Manas Ghanem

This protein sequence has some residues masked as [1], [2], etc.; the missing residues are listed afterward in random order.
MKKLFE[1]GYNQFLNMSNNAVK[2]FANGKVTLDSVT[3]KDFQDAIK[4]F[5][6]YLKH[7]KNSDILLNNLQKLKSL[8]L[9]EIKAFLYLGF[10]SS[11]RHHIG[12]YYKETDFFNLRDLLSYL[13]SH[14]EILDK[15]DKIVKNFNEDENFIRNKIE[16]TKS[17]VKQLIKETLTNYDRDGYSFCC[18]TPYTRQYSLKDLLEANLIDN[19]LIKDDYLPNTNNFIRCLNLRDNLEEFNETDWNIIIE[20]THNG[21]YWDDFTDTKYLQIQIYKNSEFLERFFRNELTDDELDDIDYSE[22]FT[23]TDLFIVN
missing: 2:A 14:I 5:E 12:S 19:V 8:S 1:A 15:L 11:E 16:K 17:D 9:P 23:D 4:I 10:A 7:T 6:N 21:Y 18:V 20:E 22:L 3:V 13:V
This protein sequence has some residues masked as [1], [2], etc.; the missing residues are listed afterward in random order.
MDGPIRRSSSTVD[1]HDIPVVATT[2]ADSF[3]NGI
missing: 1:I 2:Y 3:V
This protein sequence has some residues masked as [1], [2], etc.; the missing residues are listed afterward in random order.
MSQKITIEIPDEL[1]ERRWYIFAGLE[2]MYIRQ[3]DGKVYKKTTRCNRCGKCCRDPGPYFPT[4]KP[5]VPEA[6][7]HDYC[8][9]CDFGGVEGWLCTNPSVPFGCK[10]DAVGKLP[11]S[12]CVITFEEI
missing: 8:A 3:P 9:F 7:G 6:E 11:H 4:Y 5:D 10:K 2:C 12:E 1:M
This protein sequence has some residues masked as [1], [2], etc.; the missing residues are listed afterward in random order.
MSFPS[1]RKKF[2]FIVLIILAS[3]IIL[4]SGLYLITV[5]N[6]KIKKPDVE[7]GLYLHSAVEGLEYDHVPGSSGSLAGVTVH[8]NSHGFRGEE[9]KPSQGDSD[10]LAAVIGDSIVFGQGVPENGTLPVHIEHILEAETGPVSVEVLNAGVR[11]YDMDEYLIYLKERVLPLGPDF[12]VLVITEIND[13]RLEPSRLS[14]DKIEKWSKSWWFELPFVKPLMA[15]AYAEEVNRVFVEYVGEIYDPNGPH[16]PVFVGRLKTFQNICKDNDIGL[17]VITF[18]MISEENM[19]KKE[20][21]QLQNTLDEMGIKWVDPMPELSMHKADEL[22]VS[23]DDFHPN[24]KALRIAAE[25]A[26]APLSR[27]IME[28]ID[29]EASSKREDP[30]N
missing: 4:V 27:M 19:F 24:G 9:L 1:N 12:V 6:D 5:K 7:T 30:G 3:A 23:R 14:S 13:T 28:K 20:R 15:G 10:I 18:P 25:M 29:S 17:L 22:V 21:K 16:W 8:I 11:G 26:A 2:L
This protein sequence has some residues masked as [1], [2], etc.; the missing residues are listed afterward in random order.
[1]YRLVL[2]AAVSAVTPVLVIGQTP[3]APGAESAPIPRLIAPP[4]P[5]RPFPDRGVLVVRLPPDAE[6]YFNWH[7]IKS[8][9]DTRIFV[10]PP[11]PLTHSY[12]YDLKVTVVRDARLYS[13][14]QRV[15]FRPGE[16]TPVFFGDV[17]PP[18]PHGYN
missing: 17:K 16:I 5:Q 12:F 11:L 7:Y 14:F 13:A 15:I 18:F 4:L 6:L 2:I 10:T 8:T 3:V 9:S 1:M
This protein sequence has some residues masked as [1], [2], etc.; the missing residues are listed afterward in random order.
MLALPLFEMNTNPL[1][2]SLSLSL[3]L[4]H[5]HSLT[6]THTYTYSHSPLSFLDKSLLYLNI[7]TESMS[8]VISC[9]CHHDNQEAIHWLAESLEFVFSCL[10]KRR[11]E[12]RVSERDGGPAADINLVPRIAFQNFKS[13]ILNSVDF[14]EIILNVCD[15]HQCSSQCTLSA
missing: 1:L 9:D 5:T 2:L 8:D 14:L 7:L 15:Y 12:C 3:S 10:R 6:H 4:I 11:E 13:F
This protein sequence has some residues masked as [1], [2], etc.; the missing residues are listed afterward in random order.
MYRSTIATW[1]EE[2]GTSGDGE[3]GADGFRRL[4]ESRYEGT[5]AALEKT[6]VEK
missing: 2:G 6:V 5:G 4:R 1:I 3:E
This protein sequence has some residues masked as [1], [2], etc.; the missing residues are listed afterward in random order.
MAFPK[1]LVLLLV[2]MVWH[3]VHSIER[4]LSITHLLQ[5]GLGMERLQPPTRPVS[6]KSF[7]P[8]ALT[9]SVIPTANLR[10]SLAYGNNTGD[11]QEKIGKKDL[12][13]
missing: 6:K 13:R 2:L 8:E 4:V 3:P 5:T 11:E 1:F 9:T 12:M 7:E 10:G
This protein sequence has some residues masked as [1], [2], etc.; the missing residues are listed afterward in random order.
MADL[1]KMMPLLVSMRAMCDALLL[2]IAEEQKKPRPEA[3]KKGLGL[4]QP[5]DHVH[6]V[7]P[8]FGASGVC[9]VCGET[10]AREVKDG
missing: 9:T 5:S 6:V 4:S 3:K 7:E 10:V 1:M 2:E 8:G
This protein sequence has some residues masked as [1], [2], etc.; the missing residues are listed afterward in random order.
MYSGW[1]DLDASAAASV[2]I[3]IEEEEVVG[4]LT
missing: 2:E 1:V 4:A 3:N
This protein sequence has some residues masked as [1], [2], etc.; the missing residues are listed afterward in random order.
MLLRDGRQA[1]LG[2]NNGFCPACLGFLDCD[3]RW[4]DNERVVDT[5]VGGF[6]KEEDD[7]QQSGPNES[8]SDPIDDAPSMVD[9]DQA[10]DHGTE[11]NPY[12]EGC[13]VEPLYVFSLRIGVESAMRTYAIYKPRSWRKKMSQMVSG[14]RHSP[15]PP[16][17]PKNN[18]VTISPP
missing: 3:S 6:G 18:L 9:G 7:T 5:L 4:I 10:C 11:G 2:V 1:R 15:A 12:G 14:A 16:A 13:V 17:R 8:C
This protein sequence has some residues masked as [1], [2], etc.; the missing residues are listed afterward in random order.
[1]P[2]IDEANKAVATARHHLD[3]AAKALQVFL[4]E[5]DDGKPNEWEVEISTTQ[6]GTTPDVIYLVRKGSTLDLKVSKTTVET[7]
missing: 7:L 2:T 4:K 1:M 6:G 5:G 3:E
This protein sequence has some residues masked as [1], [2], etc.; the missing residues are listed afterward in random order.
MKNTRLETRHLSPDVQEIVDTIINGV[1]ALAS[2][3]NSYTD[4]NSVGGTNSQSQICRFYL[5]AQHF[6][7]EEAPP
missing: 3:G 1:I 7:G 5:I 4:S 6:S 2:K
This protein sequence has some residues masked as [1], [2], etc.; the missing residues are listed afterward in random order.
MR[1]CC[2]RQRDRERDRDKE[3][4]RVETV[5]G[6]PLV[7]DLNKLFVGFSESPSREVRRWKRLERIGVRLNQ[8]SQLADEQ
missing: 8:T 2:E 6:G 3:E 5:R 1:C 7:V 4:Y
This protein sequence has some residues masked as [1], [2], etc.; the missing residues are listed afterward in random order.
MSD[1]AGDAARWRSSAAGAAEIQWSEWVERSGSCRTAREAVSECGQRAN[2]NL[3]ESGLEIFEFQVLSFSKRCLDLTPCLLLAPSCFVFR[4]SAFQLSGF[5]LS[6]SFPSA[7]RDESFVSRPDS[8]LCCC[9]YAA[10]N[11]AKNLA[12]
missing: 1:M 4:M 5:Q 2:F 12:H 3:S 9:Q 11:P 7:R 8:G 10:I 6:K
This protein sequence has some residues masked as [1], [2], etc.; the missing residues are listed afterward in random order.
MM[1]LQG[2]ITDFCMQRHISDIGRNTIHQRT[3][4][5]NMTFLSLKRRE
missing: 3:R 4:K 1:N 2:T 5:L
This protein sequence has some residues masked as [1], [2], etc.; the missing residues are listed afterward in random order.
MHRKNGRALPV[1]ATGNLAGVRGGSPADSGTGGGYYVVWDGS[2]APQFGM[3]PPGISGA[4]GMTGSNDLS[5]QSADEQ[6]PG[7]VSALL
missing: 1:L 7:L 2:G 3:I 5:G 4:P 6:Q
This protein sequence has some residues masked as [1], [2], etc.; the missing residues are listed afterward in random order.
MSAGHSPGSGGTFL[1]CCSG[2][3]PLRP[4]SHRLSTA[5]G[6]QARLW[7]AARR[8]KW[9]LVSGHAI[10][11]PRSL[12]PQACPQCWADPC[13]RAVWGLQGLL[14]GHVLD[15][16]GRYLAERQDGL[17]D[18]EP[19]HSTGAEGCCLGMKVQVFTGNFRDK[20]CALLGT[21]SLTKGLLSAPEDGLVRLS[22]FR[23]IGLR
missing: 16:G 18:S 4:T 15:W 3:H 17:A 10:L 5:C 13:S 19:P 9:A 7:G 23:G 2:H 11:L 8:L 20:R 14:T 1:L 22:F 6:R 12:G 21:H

In Damascus, a group of artists created paintings of startling intensity, rich in texture and bold to the eye, suffused with light and reflecting alternate realities: the resilience of a highly cultured people with a civilization of seven thousand years and a history of survival and reinvention. While the machines of war produced death, amid the blood and terror, the devastation and savagery, these artists produced images of hope and beauty that were brought together in an exhibition held in Athens and other parts of Greece. The paintings that accompany Ghanem’s article, “Stories Untold: Art from Syria,” also the name of the exhibition, allow readers to experience these artists’ works. Their paintings reflect “the life-loving spirit of Syria, reminding us of the legendary phoenix that reinvents and invigorates itself from its ashes.” The images, Ghanem tells us, take us to “mystical realms, where a child symbolizes life, joy and hope for the future and a woman symbolizes home, love, and life-giving force, and where beauty is strength, vigor, and optimism. These eternal symbols bring us together in harmony and peace regardless of our differences to complete the circle of love around us all.”



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